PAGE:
Speaker: Oya Rose Aktaş, PhD Candidate, University of Washington
Date & Time: Wednesday, August 23, at 7pm Yerevan time, (11am US eastern time)
Registration required: bit.ly/453c1tX
This presentation will examine the physical spaces shared by Armenians and Jews in the late Ottoman Empire, focusing on Istanbul from the 1890s until the 1920s. During this period these groups experienced, to different extents, the violence of massacre, war, genocide, and nation-state formation alongside one another, while also persisting in the activities that sustain everyday life such as selling bread, attending school, and celebrating holy days. Drawing on archival research, memoires, and explorations of built-environment, this talk will map out the sites of interaction, both every day and catastrophic, that shaped Armenian and Jewish lives in late Ottoman Bolis/Kushta.
Oya Rose Aktaş is a PhD candidate in History at the University of Washington researching Armenian-Jewish relations in the late Ottoman Empire and early Turkish Republic. She received her MA in History from the University of Washington, and her BA in Humanities & Economics from Washington University in St. Louis. She has worked as a think tank researcher and a translator for journalists in exile from Turkey.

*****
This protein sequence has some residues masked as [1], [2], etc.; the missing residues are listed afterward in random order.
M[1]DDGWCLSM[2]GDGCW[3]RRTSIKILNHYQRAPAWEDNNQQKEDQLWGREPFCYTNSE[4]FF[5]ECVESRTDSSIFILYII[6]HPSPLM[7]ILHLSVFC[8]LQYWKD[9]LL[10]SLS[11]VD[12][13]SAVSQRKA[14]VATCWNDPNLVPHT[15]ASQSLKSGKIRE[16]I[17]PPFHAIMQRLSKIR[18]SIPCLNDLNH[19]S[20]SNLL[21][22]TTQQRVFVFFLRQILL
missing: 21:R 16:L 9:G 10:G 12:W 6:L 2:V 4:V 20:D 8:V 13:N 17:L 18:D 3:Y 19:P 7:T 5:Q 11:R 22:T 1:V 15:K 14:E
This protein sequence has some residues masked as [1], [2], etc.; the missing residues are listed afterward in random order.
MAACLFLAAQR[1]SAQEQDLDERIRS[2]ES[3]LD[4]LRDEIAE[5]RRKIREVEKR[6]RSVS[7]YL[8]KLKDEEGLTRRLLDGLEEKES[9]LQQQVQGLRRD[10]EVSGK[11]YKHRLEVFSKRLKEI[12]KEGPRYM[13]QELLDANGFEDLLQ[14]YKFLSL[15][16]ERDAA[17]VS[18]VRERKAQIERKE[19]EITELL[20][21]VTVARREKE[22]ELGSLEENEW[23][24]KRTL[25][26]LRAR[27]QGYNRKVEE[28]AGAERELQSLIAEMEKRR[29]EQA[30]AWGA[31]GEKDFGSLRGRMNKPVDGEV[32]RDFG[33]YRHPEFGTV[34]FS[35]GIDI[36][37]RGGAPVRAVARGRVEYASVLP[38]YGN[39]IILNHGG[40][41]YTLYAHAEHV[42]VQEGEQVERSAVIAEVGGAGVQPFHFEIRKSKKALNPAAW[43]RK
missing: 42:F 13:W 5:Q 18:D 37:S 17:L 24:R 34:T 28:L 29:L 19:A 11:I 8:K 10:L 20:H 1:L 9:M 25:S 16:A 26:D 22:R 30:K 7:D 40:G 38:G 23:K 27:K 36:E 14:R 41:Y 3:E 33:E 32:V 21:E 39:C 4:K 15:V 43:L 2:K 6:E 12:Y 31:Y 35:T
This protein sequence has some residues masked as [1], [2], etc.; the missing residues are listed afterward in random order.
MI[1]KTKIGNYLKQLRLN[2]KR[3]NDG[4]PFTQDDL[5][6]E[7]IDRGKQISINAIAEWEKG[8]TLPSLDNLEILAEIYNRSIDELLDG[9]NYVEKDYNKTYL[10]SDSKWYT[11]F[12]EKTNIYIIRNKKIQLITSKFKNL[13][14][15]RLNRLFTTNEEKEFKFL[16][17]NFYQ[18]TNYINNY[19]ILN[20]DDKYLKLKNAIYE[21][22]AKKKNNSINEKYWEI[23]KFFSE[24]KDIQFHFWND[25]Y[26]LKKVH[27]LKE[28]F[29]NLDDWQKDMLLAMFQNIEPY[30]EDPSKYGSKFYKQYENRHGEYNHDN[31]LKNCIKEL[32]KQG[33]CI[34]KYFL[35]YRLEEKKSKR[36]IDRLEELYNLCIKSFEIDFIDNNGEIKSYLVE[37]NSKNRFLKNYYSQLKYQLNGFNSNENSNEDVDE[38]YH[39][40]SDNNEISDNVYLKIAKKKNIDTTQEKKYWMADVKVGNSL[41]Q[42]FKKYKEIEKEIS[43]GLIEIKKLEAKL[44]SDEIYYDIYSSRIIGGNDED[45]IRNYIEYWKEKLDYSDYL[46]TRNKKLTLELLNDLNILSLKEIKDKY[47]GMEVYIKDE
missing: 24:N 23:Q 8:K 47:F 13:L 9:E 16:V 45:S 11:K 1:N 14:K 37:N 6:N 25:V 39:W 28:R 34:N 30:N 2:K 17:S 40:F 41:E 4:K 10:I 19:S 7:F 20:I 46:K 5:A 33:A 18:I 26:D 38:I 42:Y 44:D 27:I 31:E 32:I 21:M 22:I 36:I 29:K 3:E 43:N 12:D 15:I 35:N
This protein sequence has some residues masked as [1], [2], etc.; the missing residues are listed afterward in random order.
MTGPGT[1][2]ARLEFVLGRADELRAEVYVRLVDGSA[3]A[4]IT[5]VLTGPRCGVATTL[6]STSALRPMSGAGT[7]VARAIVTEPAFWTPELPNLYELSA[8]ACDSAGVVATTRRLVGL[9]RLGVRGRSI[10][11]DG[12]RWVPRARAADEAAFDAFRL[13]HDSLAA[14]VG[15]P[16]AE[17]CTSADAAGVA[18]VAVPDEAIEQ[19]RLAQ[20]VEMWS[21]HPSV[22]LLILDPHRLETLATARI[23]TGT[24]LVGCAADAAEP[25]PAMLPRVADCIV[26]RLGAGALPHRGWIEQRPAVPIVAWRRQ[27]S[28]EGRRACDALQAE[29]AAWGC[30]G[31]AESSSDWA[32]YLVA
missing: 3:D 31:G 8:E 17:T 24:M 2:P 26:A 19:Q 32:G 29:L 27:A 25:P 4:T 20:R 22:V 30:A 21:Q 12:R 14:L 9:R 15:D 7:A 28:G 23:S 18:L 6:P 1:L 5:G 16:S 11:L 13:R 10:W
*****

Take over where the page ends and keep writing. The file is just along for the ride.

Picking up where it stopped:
Funding for this fellowship is provided by the ARISC General Funds. This event is sponsored by the American Research Institute of the South Caucasus (ARISC). The lectures are free and open to the public. Learn more at www.arisc.org
*ARISC does not discriminate on the basis of race, color, national origin, religion, sex, physical or mental disability, medical condition, ancestry, marital status, age, sexual orientation, citizenship, or status as a covered veteran.